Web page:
Chronic Obstructive Pulmonary Disease (COPD) (cont.)
George Schiffman, MD, FCCP
Dr. Schiffman received his B.S. degree with High Honors in biology from Hobart College in 1976. He then moved to Chicago where he studied biochemistry at the University of Illinois, Chicago Circle. He attended Rush Medical College where he received his M.D. degree in 1982 and was elected to the Alpha Omega Alpha Medical Honor Society. He completed his Internal Medicine internship and residency at the University of California, Irvine.
William C. Shiel Jr., MD, FACP, FACR
Dr. Shiel received a Bachelor of Science degree with honors from the University of Notre Dame. There he was involved in research in radiation biology and received the Huisking Scholarship. After graduating from St. Louis University School of Medicine, he completed his Internal Medicine residency and Rheumatology fellowship at the University of California, Irvine. He is board-certified in Internal Medicine and Rheumatology.
In this Article
- Chronic obstructive pulmonary disease facts
- What is COPD?
- How does the normal lung work?
- What is chronic bronchitis?
- What is emphysema?
- What is chronic asthma?
- What is bronchiectasis?
- What causes COPD?
- What are the symptoms of COPD?
- How is COPD diagnosed?
- What treatment is available for COPD?
- Quitting cigarette smoking
- COPD Medications
- Anti-cholinergic agents
- Breo Ellipta
- Treatment of Alpha-1 antitrypsin deficiency
- What is the role of oxygen as therapy in COPD?
- What else is available for treating COPD?
- Future directions in COPD
- COPD (Chronic Obstructive Pulmonary Disease) FAQs
- Find a local Pulmonologist in your town
Historically, one of the first medications used for asthma was adrenaline (epinephrine). Adrenaline has a rapid onset of action in opening the airways. It is still used in certain emergency situations for attacks of asthma. Unfortunately, adrenaline has many side effects including rapid heart rate, headache, nausea, vomiting, restlessness, and a sense of panic. Therefore, it is not used in the treatment of COPD.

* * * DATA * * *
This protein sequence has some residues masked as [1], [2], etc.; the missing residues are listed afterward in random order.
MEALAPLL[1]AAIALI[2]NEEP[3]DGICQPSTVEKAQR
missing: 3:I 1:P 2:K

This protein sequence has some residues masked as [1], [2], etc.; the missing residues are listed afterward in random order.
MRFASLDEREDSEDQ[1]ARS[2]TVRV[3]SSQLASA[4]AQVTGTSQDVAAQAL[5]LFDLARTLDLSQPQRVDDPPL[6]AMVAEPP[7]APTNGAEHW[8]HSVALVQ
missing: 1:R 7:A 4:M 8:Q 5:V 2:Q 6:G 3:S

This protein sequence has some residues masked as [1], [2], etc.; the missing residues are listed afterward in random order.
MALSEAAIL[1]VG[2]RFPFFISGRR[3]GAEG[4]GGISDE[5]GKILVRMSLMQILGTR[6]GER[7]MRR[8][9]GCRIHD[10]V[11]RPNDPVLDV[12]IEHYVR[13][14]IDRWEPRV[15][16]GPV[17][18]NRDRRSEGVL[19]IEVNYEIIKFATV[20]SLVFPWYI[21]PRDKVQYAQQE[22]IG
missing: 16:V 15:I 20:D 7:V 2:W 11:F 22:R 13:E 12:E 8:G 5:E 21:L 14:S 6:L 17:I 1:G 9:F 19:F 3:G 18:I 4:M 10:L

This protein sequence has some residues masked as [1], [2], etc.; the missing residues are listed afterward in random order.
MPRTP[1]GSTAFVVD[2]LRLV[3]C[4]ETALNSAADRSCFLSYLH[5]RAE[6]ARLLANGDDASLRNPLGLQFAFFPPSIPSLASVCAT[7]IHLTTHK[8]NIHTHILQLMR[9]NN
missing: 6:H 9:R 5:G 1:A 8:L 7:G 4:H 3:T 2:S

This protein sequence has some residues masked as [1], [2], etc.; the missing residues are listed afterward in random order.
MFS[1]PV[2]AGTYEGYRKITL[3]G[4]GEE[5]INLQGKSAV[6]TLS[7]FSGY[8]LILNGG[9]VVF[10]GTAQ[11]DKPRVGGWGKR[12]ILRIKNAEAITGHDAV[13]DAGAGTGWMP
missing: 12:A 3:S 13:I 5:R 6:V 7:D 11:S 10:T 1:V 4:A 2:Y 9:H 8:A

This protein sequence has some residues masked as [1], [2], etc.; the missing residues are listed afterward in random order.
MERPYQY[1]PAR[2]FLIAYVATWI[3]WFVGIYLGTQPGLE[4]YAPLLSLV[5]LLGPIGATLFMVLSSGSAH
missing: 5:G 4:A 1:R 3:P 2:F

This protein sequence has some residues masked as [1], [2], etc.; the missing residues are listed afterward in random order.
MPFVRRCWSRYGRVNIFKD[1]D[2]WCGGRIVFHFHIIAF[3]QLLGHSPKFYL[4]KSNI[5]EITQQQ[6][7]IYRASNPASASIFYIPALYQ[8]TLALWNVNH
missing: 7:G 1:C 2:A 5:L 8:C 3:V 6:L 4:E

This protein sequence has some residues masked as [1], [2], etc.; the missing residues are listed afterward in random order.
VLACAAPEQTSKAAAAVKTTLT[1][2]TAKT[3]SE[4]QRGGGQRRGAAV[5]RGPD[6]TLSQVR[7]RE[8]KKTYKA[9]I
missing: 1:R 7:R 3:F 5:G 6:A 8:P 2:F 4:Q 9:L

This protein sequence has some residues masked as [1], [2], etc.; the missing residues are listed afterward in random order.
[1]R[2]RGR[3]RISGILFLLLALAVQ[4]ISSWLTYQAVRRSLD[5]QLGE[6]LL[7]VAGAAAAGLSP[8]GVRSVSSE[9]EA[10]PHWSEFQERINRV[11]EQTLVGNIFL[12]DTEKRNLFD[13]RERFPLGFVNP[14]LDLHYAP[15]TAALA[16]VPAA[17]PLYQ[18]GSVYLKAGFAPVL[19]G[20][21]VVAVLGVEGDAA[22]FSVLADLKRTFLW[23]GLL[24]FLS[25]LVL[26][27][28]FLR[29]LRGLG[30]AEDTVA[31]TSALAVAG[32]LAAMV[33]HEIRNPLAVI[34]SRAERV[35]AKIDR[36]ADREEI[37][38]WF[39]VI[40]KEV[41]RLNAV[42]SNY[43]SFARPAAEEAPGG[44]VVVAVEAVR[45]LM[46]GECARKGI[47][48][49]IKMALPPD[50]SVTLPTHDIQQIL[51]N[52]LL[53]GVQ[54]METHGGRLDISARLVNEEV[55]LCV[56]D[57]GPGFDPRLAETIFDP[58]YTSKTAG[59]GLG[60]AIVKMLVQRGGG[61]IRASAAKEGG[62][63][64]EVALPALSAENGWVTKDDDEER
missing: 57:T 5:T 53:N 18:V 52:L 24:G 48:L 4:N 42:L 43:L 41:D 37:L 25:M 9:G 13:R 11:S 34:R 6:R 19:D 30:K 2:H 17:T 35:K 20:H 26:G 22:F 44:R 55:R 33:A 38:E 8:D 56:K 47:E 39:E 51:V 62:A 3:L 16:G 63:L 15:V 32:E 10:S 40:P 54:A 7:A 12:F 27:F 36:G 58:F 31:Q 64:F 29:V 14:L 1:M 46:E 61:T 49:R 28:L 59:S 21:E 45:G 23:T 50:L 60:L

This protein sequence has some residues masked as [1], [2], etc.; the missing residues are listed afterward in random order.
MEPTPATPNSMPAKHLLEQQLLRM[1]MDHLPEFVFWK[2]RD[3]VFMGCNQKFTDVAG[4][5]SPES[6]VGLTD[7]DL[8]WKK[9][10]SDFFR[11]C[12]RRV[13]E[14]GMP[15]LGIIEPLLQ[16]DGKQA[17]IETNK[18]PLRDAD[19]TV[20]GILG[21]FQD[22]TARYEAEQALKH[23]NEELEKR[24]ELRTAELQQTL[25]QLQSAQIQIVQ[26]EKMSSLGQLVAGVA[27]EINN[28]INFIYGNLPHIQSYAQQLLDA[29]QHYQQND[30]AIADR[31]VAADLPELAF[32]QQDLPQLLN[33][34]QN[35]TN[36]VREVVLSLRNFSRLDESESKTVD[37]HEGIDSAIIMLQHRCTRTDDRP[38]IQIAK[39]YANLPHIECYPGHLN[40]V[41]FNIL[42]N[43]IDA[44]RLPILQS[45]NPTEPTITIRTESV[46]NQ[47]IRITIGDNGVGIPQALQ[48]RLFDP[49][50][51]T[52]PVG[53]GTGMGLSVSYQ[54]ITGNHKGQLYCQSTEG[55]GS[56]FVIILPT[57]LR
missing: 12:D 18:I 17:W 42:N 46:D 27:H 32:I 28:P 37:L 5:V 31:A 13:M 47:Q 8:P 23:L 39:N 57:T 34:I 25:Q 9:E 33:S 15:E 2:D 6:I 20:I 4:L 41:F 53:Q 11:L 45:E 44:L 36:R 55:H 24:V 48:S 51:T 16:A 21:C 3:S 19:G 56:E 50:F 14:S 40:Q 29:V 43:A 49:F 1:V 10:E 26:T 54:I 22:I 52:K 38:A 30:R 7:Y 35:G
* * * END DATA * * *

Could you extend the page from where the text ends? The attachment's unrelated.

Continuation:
Beta-2 agonists have the bronchodilating effects of adrenaline without many of its unwanted side effects. Beta-2 agonists can be administered by MDI inhalers or orally. They are called "agonists" because they activate the beta-2 receptor on the muscles surrounding the airways. Activation of beta-2 receptors relaxes the muscles surrounding the airways and opens the airways. Dilating airways helps to relieve the symptoms of dyspnea (shortness of breath). Beta-2 agonists have been shown to relieve dyspnea in many COPD patients, even among those without demonstrable reversibility in airway obstruction. The action of beta-2 agonists starts within minutes after inhalation and lasts for about 4 hours. Because of their quick onset of action, beta-2 agonists are especially helpful for patients who are acutely short of breath.
Because of their short duration of action, these medications should be used for symptoms as they develop rather than as maintenance. Evidence suggests that when these drugs are used routinely, their effectiveness is diminished. These are referred to as rescue inhalers.
Examples of beta-2 agonists include albuterol (Ventolin HFA, Proventil HFA, Proair), metaproterenol (Alupent), pirbuterol (Maxair), terbutaline (Brethaire), isoetharine (Bronkosol), and levalbuterol (Xopenex). Albuterol is a chemical that comes mixed in two forms, mirror images of itself, a left and right hand. Levalbuterol is a purer form of albuterol, the left hand component. There are some theoretical advantages to this form including possibly reduced side effects.
Next: Anti-cholinergic agents
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